ALBUM STAALPLAAT RELEASE: JULY, 1999 REVIEW: NOVEMBER 9, 1999
Through his whole musical carreer under the Muslimgauze moniker, British Bryn Jones displayed an almost fanatical fascination for the Arab world. He released a countless amount of albums, combining oriental rhythms and tunes with modern studio technology, before his tragic demise earlier this year. But despite the fast pace in which his albums were issued, there are still lots of completed material in the vaults waiting to be released.
One of these long since finished albums is "Azad", released in Staalplaat's Muslimlim series. "Azad" is mostly the ordinary array of pseudooriental music: intricate tablas rhythms and strange melodies stretched into repetitive soundscapes, echoing - at least in my ears - of both a mythological Far East and, somewhere in the distance, a damp Britain.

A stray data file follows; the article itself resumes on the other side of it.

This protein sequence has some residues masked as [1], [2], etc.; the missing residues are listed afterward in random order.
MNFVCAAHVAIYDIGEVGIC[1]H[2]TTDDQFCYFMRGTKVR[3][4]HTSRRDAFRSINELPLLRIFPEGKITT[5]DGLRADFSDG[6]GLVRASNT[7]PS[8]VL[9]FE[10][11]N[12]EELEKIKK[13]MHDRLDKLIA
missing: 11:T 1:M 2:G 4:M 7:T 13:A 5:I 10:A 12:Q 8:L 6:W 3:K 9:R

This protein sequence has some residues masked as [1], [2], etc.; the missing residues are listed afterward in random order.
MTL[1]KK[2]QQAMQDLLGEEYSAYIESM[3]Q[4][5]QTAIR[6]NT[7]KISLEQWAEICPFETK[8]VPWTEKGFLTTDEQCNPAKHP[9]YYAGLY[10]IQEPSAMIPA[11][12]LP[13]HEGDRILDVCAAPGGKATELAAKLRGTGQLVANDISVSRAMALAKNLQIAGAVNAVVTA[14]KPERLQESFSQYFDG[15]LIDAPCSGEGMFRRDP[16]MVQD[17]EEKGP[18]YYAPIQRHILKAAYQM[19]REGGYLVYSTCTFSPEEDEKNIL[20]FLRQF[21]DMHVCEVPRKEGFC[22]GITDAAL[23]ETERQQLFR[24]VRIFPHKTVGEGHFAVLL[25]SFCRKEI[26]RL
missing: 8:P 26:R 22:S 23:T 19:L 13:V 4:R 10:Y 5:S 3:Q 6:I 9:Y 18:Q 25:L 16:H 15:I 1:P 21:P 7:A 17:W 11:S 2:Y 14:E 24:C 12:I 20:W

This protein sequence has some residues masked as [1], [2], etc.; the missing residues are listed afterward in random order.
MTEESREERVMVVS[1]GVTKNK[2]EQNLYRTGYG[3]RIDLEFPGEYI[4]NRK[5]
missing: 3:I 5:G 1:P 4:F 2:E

But the most fascinating moments appear when Jones creates some sort of sharp-edged drum'n'bass. Then there is often a raw tension between the clappering percussion and the minimalistic loops. "Camel Bag" is also an exhilarating piece, that buzzes with electricity in a way that many other songs could well do.
It may be that my ears are untrained, but Bryn Jones ideas don't always work all the way through. He often lets the songs go on for many more minutes than they should. Despite this he should have all credit for sticking to his visions with such persistance. I can't help but wonder, though: are there really people who listen to every Muslimgauze release?